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A Picture Is Worth A Thousand Words, Stock Exchange Edition…

September 24th, 2009 · 6 Comments
Finance · Macroeconomics

I am strangely intrigued by the following visual on the levels of various stock markets over time. Courtesy of Visual Economics:

A few things that I notice:

  • Am I the only one who thinks it’s odd that the graph shows the level of the Dow Jones Industrial Average versus the level of the overall stock exchanges in other countries? There was a lot going on on the NYSE and NASDAQ that wouldn’t be very much reflected in the level of the DJIA, since the latter consists of established blue-chip rather than growth stocks.
  • As related to the above point, it’s really hard to see this dot com bubble that I am pretty sure burst spectacularly back in 2001 or so.
  • Never underestimate the power of substitutes: If you look at the market reactions immediately after 9/11, you can see that, except for Japan, all of the other markets actually saw an upswing rather than a downturn. I suppose capital has got to go somewhere, and if investors are worried about a bomb hitting the floor of the New York Stock Exchange or whatever, they’re going to find alternative places to put their money (other than under their mattresses).
  • Given the above, it’s curious that the London market seems to have been hit worse by 9/11 than the US market.
  • If you ever start to doubt the ridiculous level of interconnection that markets have, notice that people’s stupidity regarding mortgages in the US seems to have dragged the rest of the world down with them. Luckily, things seem to be rebounding to a degree.
  • Until the mortgage debacle, Shangai and Bombay were really on a tear…perhaps the banking crisis was fabricated to keep them from catching up? 🙂
  • What’s up with Japan? Call me crazy, but the Nikkei seems to be a lot more random than the rest of them…

Your thoughts?

Tags: Finance · Macroeconomics

6 responses so far ↓

  • 1 Sean // Sep 24, 2009 at 5:03 pm

    “Given the above, it’s curious that the London market seems to have been hit worse by 9/11 than the US market. ”

    Even more-so when you consider that London had terrorist suicide attacks on 7/7/05 which didn’t have too great of an impact on their market.

    …maybe something else was at play

  • 2 Don Gooding // Sep 25, 2009 at 2:45 pm

    – Agreed that DJIA is not apples to apples with the other graphs.
    – I was keenly aware of the March 2000 peak and subsequent burst; a January 2000 divorce led me to sell everything at the peak of the market – “better lucky than smart”
    – The effects of globalization, which really came together in the capital markets as well as others in the last ten years, are at least part of both the Shanghai, Bombay and Sao Paulo run-ups (not to mention significant economic liberalization during that time). It’s also led to the end of de-linking between developed and developing financial markets and thus undermines some of the benefits of global diversification.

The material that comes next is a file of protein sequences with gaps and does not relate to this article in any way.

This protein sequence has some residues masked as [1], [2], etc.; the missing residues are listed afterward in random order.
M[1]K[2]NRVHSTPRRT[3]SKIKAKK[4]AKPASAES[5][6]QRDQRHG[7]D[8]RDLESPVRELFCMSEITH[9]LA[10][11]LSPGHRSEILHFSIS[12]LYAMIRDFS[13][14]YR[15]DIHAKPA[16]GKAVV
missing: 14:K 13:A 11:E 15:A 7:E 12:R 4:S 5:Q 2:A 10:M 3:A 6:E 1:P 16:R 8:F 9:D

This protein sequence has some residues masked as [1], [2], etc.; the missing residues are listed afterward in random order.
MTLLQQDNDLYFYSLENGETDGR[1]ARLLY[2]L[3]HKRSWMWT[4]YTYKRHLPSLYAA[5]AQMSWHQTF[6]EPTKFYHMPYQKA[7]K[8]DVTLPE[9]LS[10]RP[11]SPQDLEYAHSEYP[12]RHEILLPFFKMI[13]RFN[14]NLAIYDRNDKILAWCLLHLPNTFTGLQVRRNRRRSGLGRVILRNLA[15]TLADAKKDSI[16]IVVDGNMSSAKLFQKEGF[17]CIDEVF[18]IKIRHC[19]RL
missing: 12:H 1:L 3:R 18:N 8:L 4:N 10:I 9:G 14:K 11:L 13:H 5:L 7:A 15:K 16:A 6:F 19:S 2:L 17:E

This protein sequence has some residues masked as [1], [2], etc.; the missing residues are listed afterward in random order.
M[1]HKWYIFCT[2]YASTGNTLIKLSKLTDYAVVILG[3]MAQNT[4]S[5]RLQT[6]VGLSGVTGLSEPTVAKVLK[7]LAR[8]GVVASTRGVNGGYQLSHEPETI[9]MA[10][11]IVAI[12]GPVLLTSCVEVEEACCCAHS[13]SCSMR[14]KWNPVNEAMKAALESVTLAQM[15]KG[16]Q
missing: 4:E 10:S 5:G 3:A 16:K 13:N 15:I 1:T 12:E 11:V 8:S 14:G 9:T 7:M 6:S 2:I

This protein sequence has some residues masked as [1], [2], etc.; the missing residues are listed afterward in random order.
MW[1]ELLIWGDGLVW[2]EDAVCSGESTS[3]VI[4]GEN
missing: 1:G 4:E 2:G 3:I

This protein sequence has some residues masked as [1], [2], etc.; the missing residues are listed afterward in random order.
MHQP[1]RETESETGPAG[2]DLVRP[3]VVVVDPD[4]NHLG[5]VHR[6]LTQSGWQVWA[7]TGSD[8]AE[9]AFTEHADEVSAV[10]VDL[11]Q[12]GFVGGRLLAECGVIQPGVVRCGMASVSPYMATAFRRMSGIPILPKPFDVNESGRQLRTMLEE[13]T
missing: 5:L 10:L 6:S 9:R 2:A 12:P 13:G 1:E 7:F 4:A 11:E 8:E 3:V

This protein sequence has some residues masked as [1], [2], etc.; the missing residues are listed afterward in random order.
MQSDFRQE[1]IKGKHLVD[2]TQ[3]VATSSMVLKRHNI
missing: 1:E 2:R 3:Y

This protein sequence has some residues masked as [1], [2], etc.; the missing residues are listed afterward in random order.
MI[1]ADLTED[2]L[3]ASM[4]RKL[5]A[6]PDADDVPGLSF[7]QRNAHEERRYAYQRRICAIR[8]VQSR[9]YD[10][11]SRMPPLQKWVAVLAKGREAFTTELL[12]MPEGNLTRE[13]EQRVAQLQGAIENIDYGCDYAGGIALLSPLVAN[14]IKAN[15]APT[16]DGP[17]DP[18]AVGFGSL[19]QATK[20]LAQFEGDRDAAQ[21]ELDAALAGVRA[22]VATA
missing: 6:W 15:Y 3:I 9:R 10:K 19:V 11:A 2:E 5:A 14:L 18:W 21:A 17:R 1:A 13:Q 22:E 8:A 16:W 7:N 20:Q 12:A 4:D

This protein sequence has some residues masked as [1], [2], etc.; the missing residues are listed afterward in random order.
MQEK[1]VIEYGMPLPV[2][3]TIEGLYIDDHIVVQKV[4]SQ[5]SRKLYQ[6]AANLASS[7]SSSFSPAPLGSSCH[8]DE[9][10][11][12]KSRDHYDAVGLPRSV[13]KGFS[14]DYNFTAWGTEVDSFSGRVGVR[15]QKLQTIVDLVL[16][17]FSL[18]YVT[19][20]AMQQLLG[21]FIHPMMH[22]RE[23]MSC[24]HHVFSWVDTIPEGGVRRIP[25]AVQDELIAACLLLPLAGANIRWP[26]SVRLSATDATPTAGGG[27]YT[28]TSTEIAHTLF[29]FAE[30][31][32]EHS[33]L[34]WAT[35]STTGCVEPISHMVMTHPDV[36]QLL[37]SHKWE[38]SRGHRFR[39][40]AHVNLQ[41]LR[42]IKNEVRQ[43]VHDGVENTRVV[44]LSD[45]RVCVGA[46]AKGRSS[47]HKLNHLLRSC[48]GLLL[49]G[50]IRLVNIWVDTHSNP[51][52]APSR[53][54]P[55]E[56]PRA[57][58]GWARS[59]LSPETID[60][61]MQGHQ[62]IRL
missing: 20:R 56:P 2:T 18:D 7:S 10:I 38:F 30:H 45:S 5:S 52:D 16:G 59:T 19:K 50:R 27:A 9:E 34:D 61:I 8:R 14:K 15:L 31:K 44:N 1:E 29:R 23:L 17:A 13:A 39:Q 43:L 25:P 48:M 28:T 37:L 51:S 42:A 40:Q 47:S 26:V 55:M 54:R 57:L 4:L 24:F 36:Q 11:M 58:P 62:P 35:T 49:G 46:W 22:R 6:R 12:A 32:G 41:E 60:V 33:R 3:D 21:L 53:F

– Japan’s “lost decade” (which hopefully isn’t a precursor to the US’ next decade) has made them a special case (basket case?) in global financial markets.

  • 3 J S // Sep 26, 2009 at 12:32 pm

    Compare demographics with the markets.
    Drucker had a great quote about demographics underlying many trends.

    Japan’s Boomers are ten years ahead of the US Boomers. China’s Boomers are ten years younger than ours. Japan in 80’s, US in 90’s, China in 00’s.

    US in 00’s is much like US in 70’s .. parallels are Boomers then, now Boomer’s kids, are in early 20’s and college/first jobs. Not very productive .. yet.

  • 4 Carter // Oct 15, 2009 at 5:43 pm

    Sorry to rain on your parade. The mortgage market is not coming back yet. The U.S. has not even begun a recovery because of the Federal Reserve, stimulus bills, and the consolidation of banking cartels. It’s a bleak future right now. Until you see interest rates in the 15%+ range, we are not going to be out of the woods. The reason there is correlation in the stock markets up ticks is because central bank tend to inflate together. Just look at what China did to their own currency to prevent it from rising too much against the dollar this year. Shear stupidity. The dot com bubble should have busted the stock market and caused a recession, but good old Sir Alan decided to just inflate the biggest bubble the world has ever seen: real estate bubble. Remember interest rates coordinate production across time, and the federal reserve putting interest rates below their market levels for so long put America on a consumption binge which stifled long term growth potential since many long term projects were started that could never be seen through to completion due to lack of real resources in the economy. I don’t think it’s necessary to go into too much detail about America’s lack of capacity to produce goods which can be exported. Our biggest export has been dollars for way too long. Now our currency is being dumped and will decouple from the rest of the world’s currencies. Just wait until we get an audit of the Fed’s books. That’s when all hell will break loose.

  • 5 Carter // Oct 16, 2009 at 3:47 pm

    This is a great cartoon. Banks are recording record profits as their bailout money sits in the Fed Reserve collecting interest…

  • 6 Carter // Oct 16, 2009 at 3:48 pm

    Weird. I guess I don’t know how to embed images on blogs. I fail.

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